Amir Adnani: You’re going to have the spot market, which is the daily see-through that we see in terms of bid asks that are there that you can sell uranium or buy uranium. That’s your spot market. So, that price today is $49 per pound. Then, you have pricing under long-term contracts. So, some of the larger companies that have the biggest portfolio of long-term contracts, they’re a good indicator of that. Their results come out once a quarter. You can see what they’re getting under long-term contracts. You look at that today, those numbers are somewhere between $43 to $45 per pound, so it seems to be at a slight discount to the prevailing spot price. But then, you have the emergence of this brand new thing, which is the US uranium price. And this is the price that now we’ve had some level of price discovery, with the Department of Energy purchasing it’s first million pounds under a 10-year government program to build a strategic uranium reserve. And they paid on average $60 a pound for a million pound purchase.
Amir Adnani: This never existed as a data point before where we could say to each other, “Well, hey, I really think a pound of uranium coming from the US is worth more.” And then, we would never know how to price that. What is that worth? Well, now you got Uncle Sam that just priced that for you. And they went into the market, they ran a process, they issued a tender and said, “Hey, everyone can bid, competitive bid process. We want a million pounds of uranium, but it has to be from US origin and you have to be a US company to qualify for it, and we want to see US mines, et cetera.” And the final award, you add up all the numbers. What did they pay for a million pounds? $60 per pound. That’s a 20% premium to the spot market.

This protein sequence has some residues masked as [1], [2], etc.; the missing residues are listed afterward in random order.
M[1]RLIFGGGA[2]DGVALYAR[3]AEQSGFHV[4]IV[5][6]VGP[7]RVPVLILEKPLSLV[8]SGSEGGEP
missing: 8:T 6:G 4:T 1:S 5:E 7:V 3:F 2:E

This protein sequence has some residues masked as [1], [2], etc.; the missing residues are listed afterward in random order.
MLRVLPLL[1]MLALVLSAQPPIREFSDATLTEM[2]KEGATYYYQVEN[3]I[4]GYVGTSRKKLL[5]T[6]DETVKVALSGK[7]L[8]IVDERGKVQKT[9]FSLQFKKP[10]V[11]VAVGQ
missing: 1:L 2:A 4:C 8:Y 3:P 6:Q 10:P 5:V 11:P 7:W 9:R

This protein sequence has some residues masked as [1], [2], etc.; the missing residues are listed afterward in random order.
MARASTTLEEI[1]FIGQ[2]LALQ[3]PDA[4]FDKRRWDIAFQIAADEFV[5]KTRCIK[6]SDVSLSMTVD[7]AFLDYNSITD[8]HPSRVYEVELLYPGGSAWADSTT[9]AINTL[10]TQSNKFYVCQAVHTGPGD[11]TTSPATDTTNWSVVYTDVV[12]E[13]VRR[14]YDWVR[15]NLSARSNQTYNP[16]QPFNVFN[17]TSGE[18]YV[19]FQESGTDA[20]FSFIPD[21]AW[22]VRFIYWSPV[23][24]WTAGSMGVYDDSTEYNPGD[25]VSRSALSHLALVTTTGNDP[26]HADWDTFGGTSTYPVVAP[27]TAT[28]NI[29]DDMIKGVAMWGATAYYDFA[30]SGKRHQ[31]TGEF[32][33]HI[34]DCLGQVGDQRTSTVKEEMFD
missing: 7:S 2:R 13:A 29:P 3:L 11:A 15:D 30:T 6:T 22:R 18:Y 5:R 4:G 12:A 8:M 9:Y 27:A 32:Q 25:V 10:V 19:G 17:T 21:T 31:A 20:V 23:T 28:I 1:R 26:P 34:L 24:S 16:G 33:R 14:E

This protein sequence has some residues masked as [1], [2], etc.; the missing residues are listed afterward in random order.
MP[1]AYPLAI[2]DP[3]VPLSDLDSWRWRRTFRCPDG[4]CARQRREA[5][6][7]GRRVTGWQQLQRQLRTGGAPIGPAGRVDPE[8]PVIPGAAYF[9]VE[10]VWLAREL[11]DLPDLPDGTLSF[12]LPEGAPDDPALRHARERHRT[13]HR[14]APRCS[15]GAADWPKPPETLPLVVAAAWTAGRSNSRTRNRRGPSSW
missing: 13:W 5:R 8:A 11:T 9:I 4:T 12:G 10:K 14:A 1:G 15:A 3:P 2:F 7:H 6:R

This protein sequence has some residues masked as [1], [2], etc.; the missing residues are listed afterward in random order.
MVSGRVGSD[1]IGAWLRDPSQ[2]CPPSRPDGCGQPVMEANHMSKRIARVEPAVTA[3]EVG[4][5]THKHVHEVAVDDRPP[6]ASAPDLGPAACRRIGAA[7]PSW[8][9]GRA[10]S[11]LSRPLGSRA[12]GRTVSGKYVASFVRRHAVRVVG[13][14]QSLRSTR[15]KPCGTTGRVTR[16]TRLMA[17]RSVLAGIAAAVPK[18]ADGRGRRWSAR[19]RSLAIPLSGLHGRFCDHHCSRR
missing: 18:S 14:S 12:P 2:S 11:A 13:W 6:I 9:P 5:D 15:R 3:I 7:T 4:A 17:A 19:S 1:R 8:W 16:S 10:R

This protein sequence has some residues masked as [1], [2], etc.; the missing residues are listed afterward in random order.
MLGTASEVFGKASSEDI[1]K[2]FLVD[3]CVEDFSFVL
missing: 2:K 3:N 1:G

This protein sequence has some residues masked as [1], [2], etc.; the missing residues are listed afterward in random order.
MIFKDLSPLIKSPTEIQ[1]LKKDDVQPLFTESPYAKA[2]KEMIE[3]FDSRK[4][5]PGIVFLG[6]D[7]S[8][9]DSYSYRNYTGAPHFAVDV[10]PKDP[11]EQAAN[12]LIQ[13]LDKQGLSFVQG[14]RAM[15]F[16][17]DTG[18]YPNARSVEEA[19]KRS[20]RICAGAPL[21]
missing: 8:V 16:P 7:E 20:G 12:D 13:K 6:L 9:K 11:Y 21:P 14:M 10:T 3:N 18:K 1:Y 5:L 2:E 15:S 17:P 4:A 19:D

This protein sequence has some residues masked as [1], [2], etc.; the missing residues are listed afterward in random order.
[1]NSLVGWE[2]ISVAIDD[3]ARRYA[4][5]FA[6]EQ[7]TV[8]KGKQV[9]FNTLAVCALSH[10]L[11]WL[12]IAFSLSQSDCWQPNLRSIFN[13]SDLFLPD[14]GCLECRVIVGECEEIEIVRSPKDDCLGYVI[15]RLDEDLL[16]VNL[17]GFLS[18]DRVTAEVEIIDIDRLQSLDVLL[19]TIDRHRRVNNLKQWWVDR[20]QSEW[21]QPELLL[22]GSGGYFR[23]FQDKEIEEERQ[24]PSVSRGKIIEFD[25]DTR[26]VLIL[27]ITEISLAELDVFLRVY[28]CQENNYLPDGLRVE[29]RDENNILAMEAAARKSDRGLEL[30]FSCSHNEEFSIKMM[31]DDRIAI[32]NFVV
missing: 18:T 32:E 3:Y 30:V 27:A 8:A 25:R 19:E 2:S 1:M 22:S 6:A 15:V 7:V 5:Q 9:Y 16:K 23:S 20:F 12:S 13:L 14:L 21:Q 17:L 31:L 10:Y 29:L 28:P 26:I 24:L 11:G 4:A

Amir Adnani: Now that’s just a million pounds. Demand in the US, as you know, is 50 million pounds per year for all the utilities, forget the US government. So, even if 10% of US utilities said, “You know what? We need some of that stuff Uncle Sam got their hands on. We need some of that US origin uranium.” That’s 5 million pounds. To buy 1 million pounds, it costs $60 a pound. What happens if 10%, 5% of US utility demands said, “We need some US origin material because we have this guy sitting in the nuclear reactor called our risk management officer, and he feels uncomfortable that all of our uranium comes from Kazakhstan, Uzbekistan and Russia.” So, you start to put that in perspective, and it’s a pretty bullish picture, because now I think you have an environment where we finally can see the most precious valuable uranium on the planet is US origin, US supplied uranium.
Amir Adnani: And you got two customers, the largest nuclear fleet in the world, US utilities, which are in the best financial health and shape they’ve ever been in their lives. Plus the US government, which for the first time in 70 years wants to purchase and stockpile uranium. And on top of that, we have for the first time the Bill Gates of the world wanting to build advanced small modular reactors. There’s expectation of 300 of these being built in the US in the next 25 years, a forecast that we never had before. That would be a doubling of current nuclear capacity in the US. So, for the US market for the first time, it’s actually a growth market. In the past they used to always be, “Well, the growth is all in China.” Well, yeah, there’s growth in China, but now, we actually have growth in the US with the deployment of SMRs.